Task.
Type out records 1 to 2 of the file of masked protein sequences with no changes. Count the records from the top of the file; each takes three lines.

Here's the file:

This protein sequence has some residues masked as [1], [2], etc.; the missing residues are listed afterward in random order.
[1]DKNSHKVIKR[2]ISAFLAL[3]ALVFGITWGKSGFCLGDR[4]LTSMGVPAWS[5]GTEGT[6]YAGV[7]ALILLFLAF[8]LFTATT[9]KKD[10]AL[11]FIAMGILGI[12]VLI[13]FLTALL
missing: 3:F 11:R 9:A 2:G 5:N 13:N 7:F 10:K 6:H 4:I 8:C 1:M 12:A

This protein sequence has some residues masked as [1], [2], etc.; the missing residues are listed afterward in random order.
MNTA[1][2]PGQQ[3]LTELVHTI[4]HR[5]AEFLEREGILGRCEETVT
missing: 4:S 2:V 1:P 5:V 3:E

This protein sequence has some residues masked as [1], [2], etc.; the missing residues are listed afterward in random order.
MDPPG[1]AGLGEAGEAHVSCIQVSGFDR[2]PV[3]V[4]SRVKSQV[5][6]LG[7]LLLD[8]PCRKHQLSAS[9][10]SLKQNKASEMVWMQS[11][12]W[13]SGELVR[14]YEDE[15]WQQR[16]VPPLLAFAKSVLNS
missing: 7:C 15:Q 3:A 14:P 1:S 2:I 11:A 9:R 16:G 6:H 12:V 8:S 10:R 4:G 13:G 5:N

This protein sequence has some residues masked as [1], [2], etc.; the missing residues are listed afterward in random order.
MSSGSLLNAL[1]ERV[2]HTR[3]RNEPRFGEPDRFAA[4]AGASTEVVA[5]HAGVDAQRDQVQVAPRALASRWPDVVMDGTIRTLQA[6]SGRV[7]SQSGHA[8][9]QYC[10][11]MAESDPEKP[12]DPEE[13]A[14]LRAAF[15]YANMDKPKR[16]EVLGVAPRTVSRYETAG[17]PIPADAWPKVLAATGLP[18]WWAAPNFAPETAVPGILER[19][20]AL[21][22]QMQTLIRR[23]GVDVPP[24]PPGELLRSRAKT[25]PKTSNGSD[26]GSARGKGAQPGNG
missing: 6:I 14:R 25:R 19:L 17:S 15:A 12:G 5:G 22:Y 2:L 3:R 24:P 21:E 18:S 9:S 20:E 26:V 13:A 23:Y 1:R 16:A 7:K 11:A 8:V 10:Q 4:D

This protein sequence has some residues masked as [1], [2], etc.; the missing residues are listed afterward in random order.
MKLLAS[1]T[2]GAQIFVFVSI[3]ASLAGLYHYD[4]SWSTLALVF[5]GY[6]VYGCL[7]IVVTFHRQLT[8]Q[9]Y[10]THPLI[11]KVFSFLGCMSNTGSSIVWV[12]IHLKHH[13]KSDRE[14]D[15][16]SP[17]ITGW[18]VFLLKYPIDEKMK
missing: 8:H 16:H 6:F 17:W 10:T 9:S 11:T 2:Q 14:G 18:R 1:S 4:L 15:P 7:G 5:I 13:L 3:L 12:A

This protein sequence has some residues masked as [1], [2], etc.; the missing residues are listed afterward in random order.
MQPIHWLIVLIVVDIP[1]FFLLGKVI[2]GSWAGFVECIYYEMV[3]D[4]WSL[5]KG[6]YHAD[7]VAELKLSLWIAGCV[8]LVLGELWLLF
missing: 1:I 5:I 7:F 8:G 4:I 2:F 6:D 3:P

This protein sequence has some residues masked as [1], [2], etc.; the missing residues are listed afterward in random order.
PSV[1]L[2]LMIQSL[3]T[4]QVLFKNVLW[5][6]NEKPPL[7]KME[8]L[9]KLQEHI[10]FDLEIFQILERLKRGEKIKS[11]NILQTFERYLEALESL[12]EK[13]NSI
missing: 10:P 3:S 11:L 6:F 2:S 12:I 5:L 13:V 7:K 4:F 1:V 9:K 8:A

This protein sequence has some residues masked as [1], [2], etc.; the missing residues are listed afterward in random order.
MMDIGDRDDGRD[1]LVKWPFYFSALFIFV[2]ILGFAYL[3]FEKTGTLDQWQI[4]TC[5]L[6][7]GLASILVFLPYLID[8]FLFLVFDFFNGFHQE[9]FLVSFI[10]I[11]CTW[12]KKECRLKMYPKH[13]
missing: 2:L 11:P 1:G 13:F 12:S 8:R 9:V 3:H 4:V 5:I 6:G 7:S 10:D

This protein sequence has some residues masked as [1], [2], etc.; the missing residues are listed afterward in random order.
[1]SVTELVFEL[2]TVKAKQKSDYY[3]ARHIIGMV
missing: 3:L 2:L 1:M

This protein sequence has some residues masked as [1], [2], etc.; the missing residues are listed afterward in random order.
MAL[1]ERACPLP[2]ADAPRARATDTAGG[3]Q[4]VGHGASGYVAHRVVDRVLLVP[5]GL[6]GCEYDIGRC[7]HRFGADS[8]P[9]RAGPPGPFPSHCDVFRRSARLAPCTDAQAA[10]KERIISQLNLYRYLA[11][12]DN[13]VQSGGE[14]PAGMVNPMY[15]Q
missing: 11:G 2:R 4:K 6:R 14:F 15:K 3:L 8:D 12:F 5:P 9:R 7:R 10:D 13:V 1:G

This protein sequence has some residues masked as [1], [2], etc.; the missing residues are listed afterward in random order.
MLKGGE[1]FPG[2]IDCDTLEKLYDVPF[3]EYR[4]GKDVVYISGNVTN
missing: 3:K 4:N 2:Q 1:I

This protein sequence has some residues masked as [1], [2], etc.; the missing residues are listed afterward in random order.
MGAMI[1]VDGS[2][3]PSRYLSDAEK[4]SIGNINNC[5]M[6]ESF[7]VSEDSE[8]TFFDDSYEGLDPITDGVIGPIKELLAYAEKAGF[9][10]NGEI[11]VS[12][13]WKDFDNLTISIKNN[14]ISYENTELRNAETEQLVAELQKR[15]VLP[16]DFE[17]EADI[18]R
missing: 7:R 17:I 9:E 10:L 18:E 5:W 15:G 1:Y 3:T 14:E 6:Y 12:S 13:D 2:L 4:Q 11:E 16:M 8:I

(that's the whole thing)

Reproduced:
This protein sequence has some residues masked as [1], [2], etc.; the missing residues are listed afterward in random order.
[1]DKNSHKVIKR[2]ISAFLAL[3]ALVFGITWGKSGFCLGDR[4]LTSMGVPAWS[5]GTEGT[6]YAGV[7]ALILLFLAF[8]LFTATT[9]KKD[10]AL[11]FIAMGILGI[12]VLI[13]FLTALL
missing: 3:F 11:R 9:A 2:G 5:N 13:N 7:F 10:K 6:H 4:I 8:C 1:M 12:A

This protein sequence has some residues masked as [1], [2], etc.; the missing residues are listed afterward in random order.
MNTA[1][2]PGQQ[3]LTELVHTI[4]HR[5]AEFLEREGILGRCEETVT
missing: 4:S 2:V 1:P 5:V 3:E